Mental Health

THE QUIZ: Headaches

Scientific American, March 30, 2017

Dr. King, regarding acupuncture, perhaps you can comment on this article:

Research Casts Doubt on the Value of Acupuncture, Scientific studies show that the procedure is full of holes, Scientific American, August 2016

The article makes these statements below, and it seems to me that because of the subjective nature of endpoints used in any clinical trial of pain or migraine treatment, whether acute or prophylactic treatment, that it seems a bit too early to make definitive conclusions about acupuncture worthy of a “True” or “False” in a quiz because there is no way to filter out bias of hope or expectation and/or researcher/treater bias effects on the subject even with masked raters as they only record the report of the patient:

1. effects of acupuncture are the same whether needles are placed along the meridians or at random locations around the body.

2. acupuncture studies are extremely difficult to double-blind—a methodological approach in which neither the researchers nor patients know who is receiving the treatment under investigation and who is receiving the placebo or sham.

3. researchers know which patients receive or do not receive real acupuncture, likely biasing the results.

For more information about Douglas Berger Psychiatrist Tokyo visit the following websites:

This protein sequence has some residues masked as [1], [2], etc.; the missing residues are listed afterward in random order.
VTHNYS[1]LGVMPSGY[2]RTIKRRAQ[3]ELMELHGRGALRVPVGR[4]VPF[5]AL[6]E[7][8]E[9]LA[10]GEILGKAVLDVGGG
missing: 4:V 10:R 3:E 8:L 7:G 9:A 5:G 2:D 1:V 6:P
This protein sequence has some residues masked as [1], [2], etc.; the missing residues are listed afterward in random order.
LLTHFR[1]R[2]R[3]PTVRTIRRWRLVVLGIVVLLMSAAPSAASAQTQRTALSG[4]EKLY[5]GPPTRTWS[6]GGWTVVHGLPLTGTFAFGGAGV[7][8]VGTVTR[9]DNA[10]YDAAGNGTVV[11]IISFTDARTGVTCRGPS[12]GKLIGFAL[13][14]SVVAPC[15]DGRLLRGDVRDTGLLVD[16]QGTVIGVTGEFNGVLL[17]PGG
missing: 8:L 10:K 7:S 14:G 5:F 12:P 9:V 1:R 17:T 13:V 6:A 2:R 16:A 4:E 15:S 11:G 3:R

Mental Health

“Tell it about You Mother ” by Casey Schwartz, June 24, 2015

The article “Tell it about You Mother ” by Casey Schwartz, June 24, 2015, ( is a review of a study that suggests there is a link of psychoanalysis with specific brain changes. The article reports the fMRI images of one-patient which is neither a report of results nor analysis, and the one-patient data is a personal contact from the study authors to the NY Times article author, not a publication of the results (“Images from Andrew J. Gerber and Katherine R. Surrence/Columbia University”).

I could not find any results from this fMRI study on a literature search. I asked the authors of the original paper Gerber and Peterson for some data or analysis, and received no reply. One article I did find was a description of the of the study plan but no results are reported: Measuring Transference Phenomena with fMRI, Andrew J. Gerber and Bradley S. Peterson, Am Psychoanal Assoc. 2006; 54(4): 1319–1325 ( This article noted that the study planned only 10 subjects and was not blinded to the therapist nor the subject as to the content of the procedures (so there was no blinded control group). The NY Times article had the term “Preliminary research” under the image, however, In spite of only presenting the data of one unblinded subject, and the data having no publication or analysis, the NYT article says “ goes on to state, “… indicates that brain regions involved in transference include the left and right insula”. The research article itself stated, “It is crucial that the paradigm be designed for optimal reliability and clinical relevance at this stage, before it is applied broadly to questions of development, psychopathology, and psychotherapeutic change.”